Disaccharides form when two separate sugar molecules, or monosaccharides, fuse together to form one molecule. Disaccharides are often called double sugars. There are many forms of disaccharides, but the most well known and commonly occurring are sucrose, maltose, and lactose. Sucrose is the table sugar we add to our coffee and cereal. Lactose is milk sugar, and maltose is malt sugar. In moderation, these simple carbohydrates are an important part of a balanced diet and contribute to the body's ability to regulate temperature and energy levels, as well as mood.
Dairy products such as milk, cheese, and yogurt are high in lactose. One molecule of glucose and one molecule of galactose fuse together to form lactose, which has a less sweet taste than other disaccharides and tends to digest rather slowly. Slower digestion promotes a feeling of fullness and satisfaction.
Ice cream is generally high in both lactose and sucrose. When enjoyed in moderation, ice cream can be a great source of sugars the body naturally craves. When it comes to ice cream, the fewer ingredients, the better. People should also avoid any ice cream that contains a lot of artificial flavors or high-fructose corn syrup.
Any food or beverage fermented by yeast or other enzymes contains maltose. Maltose forms when two molecules of glucose fuse together. Beer is high in this particular sugar, which digests fairly slowly and can regulate blood sugar levels. When consumed in moderation, maltose boasts many other health benefits including reducing the risk of diseases such as heart disease, diabetes, and kidney stones.
Sweet potatoes have a low glycemic index. This makes them a great food for those with irregular blood sugar levels. When cooked, the glucose molecules within sweet potatoes fuse to form maltose. This root vegetable is also a fantastic source of nutrients and vitamins such as vitamin C, vitamin B, copper, potassium, and dietary fiber.
Milk chocolate is a great source of lactose, and when sweetened naturally, can also be a good source of sucrose. Of course, however, not all chocolate is created equal. To reap the benefits of these natural sugars, it is important to look for chocolate that contains simple ingredients. Avoid additives such as artificial flavor and color, as well as high-fructose corn syrup. As a bonus, chocolate itself is rich in antioxidants, which help to prevent aging and a range of illness including cancer. Dark chocolate offers more of these healing compounds than milk.
Bread contains yeast, which creates maltose when fermented. It also typically contains small amounts of lactose and sucrose, depending on the recipe used to prepare it. Quickbreads and muffins usually contain sugar and lactose in higher amounts, while the amount of maltose in quickbread is lower due to the lack of yeast.
Fruit punch and other fruit-flavored juices often have a lot of added sugar and don't generally represent a healthy choice. Naturally sourced or freshly squeezed juices do not have additional sweeteners, but they still contain very concentrated amounts of natural sugar, and it is easy to ingest more sugar than intended when drinking juice.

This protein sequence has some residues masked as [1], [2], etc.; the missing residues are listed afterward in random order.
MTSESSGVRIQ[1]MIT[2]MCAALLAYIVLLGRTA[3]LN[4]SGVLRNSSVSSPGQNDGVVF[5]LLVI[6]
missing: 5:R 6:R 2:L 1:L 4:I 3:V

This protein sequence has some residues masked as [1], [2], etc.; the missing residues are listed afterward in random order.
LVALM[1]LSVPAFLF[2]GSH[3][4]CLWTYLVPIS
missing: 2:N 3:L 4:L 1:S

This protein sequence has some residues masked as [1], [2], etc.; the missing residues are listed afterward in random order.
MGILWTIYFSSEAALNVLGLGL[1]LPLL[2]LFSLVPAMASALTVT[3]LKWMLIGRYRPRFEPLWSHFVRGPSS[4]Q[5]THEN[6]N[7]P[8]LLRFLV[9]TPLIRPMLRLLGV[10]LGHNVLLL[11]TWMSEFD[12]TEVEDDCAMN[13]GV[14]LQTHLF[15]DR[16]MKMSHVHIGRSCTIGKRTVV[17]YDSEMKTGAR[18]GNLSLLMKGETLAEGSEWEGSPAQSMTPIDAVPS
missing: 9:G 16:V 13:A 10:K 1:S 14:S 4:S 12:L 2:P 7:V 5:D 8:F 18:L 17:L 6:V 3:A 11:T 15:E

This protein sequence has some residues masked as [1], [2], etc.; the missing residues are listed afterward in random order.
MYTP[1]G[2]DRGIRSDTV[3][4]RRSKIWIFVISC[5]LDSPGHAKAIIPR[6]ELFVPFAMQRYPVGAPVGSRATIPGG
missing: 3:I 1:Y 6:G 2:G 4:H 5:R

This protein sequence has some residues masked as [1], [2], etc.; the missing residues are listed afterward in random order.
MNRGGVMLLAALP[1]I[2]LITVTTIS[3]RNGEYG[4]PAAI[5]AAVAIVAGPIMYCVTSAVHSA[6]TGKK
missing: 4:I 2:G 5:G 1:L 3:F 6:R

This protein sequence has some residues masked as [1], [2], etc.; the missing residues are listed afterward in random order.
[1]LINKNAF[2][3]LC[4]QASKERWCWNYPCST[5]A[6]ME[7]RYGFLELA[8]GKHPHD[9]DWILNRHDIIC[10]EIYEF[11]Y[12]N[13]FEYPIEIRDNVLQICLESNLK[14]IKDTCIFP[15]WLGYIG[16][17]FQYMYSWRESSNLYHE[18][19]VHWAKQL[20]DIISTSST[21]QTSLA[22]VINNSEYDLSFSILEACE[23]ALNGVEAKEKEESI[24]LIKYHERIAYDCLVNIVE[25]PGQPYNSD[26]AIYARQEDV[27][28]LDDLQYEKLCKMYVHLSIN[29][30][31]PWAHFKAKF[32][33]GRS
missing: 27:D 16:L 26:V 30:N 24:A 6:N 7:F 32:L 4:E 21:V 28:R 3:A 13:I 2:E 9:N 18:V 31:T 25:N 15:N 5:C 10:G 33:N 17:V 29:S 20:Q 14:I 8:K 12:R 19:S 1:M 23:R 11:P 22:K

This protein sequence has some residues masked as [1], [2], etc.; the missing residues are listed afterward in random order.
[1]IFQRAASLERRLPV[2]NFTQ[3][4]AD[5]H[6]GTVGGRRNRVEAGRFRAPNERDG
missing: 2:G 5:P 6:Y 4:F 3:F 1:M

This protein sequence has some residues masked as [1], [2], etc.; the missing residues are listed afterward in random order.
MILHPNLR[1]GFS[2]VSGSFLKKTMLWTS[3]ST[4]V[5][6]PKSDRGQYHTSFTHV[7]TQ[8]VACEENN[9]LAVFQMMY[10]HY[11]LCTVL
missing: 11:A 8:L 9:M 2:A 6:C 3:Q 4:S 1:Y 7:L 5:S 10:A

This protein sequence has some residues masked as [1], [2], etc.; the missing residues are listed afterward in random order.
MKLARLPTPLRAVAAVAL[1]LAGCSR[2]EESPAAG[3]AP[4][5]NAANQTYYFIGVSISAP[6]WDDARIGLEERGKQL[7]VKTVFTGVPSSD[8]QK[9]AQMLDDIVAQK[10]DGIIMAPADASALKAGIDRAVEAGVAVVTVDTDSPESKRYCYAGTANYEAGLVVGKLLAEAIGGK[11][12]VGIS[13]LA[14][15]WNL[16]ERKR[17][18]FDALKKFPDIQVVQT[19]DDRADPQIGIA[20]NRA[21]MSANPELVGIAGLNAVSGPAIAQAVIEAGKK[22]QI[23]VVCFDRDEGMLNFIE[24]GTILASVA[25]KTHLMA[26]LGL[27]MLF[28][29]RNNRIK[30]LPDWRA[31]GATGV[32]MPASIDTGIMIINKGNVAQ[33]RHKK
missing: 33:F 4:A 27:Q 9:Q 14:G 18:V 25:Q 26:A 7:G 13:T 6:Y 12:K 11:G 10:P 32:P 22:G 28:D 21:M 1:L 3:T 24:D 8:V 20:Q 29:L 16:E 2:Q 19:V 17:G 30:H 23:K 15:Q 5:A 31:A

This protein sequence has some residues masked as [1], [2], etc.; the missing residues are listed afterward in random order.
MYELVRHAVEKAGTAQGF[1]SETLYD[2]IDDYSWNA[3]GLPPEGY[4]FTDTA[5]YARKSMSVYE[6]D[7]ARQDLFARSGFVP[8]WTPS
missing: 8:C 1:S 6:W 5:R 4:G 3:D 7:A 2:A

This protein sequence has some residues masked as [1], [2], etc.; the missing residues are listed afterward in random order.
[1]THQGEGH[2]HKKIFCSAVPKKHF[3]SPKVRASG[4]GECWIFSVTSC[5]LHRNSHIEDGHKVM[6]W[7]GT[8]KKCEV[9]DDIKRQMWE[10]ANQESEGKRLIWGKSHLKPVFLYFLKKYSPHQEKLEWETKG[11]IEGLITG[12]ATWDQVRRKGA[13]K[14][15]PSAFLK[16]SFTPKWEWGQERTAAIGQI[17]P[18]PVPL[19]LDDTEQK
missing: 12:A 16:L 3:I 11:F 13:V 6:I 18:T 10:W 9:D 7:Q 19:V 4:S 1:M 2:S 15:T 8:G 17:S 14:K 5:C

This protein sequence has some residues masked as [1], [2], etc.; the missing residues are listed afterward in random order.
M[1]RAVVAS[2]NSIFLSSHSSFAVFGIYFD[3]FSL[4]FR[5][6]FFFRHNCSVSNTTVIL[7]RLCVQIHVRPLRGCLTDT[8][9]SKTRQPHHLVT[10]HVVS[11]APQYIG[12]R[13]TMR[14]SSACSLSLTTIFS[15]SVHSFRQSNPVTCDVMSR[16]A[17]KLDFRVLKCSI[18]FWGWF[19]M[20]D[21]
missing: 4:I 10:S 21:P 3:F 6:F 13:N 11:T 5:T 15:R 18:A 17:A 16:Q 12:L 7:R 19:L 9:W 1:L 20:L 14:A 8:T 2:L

Malted milkshakes, often called old-fashioned milkshakes, are made from ice cream that has been made with maltose. Maltose is also known as malt sugar. These milkshakes are a great source of sucrose as well. Of course, any milkshake or ice cream treat should be enjoyed in moderation, as the high fat and sugar contents can be hazardous if consumed too often.
Depending on the variety, salad dressing may be rich in multiple disaccharides. Creamy dressings are high in both lactose and sucrose, while vinegarettes are generally not a source of lactose but are high in sucrose. This of course, only applies to salad dressings that are not low calorie or sugar-free. Use these products only in moderation, though; too much added sugar in salad dressing is not good for you.
Breakfast cereals are consistently high in sucrose. Whether it is a healthier whole-grain breakfast cereal or a sugary cereal marketed to children, sucrose is present. The best choice, of course, is to opt for a whole grain cereal that is not full of artificial flavors and colors or high-fructose corn syrup. Choose a cereal with a low sugar content, as indicated by the nutritional information on the box.
This site offers information designed for educational purposes only. You should not rely on any information on this site as a substitute for professional medical advice, diagnosis, treatment, or as a substitute for, professional counseling care, advice, diagnosis, or treatment. If you have any concerns or questions about your health, you should always consult with a physician or other healthcare professional.